Ah breaking bricks. A national pastime you can experience at bars everywhere, and in the 70s, every arcade you could find. Breakout started an unstoppable trend. What was it about an essentially modified version of pong that enticed so many people? I remember the first time I played Arkanoid when I was 4 years old; it was probably the first “frantic” title I ever played. So is Magic Ball different than all the rest?
Well, have you ever gunned down pirates with a machine gun before in a brick breaking game?!
Never played a brick breaker before? Well the concept is simple: it’s like playing virtual ping pong with yourself, but the targets are at the top of the screen. Guide your paddle so it bounces your “ball” into your targets, and if the ball goes past your paddle on the way back down, you lose a life. Simple right? That’s where Magic Ball’s gameplay shines; it’s so easy anyone could pick it up and play.
In a world of dull and unoriginal titles, games like this hardly ever look so vibrant and full of character. Magic Ball’s levels are full of lush forests, beautiful blue castles, bright flowers, and other meticulously detailed landscapes. It also helps that Magic Ball’s Havok physics engine is there to realistic replicate falling boxes and structures. Your eyes will light up when you get the “wind gust” powerup for the first time and blow over a giant “deck of cards” castle. It’s a small complaint, but I wish that the backdrops/objects would show a translucent effect when your ball was behind them so you knew where it was, but it never really hinders the gameplay. The levels are broken up into a “pirate theme”, and a “castle theme”, and Magic Ball gives you 50 of these levels for your $10 purchase. If you ran straight through these levels in one sitting, it would probably take you around 2 and a half hours.
Powerups play a huge part in your success, and the ones found in the game range from incredibly exciting to unnecessary. Cannons, Magnet paddles, and laser cannons were never so much fun. You’ll literally get a powerup every 10 seconds or so, which helps keep gameplay exciting. Some are completely overpowered (the iron ball, that just plows through everything), and some do virtually nothing (the bomb), but there are so many of them you’ll hardly notice the unfun ones. You’ll get plenty of projectile powerups like machine-guns, and they’re the most fun to play around with because you have the most control over them. One problem I found with powerup placement is that sometimes you’ll get a triple iron ball and clear a stage in 30 seconds, and sometimes you’ll get sub-par powerups and spend a few minutes trying to hit that last barge. Be weary! There are also negative pickups like the “crazy ball”, that makes your ball spin uncontrollably, or the instant death pickup.
I wish that there were more themes than just “pirates” and “knights”, but there is a lot of diversity in each individual level. One level you encounter an island of giant monkies, another, a giant squid, and another, a large chess board full of living pieces. If there was a “space them” after the pirates world and before the medieval world, it would have been a great addition, and spiced up the gameplay a bit more. Don’t fret though, as Creat Studios has mentioned the possibility of DLC.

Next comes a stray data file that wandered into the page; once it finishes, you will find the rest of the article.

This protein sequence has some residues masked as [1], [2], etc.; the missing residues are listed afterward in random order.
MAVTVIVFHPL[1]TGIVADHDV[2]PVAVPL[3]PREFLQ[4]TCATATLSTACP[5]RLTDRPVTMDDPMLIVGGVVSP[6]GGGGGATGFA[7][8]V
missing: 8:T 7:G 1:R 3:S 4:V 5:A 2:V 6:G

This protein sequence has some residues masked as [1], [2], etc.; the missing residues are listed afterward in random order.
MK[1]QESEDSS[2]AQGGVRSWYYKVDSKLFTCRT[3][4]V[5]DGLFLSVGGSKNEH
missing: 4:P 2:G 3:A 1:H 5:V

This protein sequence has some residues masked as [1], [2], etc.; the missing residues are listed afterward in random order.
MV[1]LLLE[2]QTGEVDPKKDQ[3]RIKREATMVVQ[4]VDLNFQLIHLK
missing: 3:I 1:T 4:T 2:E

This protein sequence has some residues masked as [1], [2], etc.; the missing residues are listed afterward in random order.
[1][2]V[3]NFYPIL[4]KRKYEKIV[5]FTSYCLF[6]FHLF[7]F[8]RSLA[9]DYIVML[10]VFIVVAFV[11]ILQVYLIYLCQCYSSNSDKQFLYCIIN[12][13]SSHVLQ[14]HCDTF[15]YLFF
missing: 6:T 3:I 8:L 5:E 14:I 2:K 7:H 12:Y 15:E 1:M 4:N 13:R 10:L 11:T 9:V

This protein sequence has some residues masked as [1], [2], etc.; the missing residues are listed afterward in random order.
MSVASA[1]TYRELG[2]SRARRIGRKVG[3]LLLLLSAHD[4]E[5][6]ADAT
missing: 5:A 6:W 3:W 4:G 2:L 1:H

While it has a Multiplayer mode, I felt that it was a bit of a let down. In both game-types (coop and versus), you are restricted to one half of the screen each. In coop, it feels like you’re just playing the same single player game, but now you can’t go to the other side. In versus, the power up system is very broken, because you could potentially give something like an “iron ball” to your opponent, who could just use it for his own gains before you even get to use it. Mutliplayer definately could have benefited from placing one of the paddles below the other one, or a split screen mode, so at least you feel actively involved in the entire level, not just part of it. Online play is available for both of these modes and compliments an otherwise single player experience quite nicely.
After having played almost every brick iteration known to man, I can safely say that Creat Studios/TikGames’ Magic Ball takes a lot of elements found in puzzle classics like Zuma or Luxor, and blends them into one successful package. However, Magic Ball is not a game for everyone. There are a ton of players out there who loathe brick breakers, and I’m telling you now, at it’s core, it’s still a brick breaker that could have used a few extra options; but it sure is fun.
Some of the sharpest visuals on the PSN. The vibrant colors are rendered perfectly, and there are a ton of different character and structure models to break apart.
It’s a brick breaking game, so you can’t really go wrong in terms of controls. Magic Ball boasts some of the most fun power-ups in a video game, but it could have used more modes to diversify the gameplay.
Do you like the soundtrack to Toy Story? If not, you’ll be sitting through similar sounding music for a few hours when attempting to beat the game. The sound effects are average, except for the hilarious screams you get sometimes when bumping into pirates.
There’s only one single player mode (campaign) and two themes (pirates and knights). The two multiplayer modes feel almost the same, and could have used tweaking.
Magic Ball is a really great way to kill time. It could have greatly benefited from an expanded multiplayer mode, and an extra level theme, but it’s solid fun.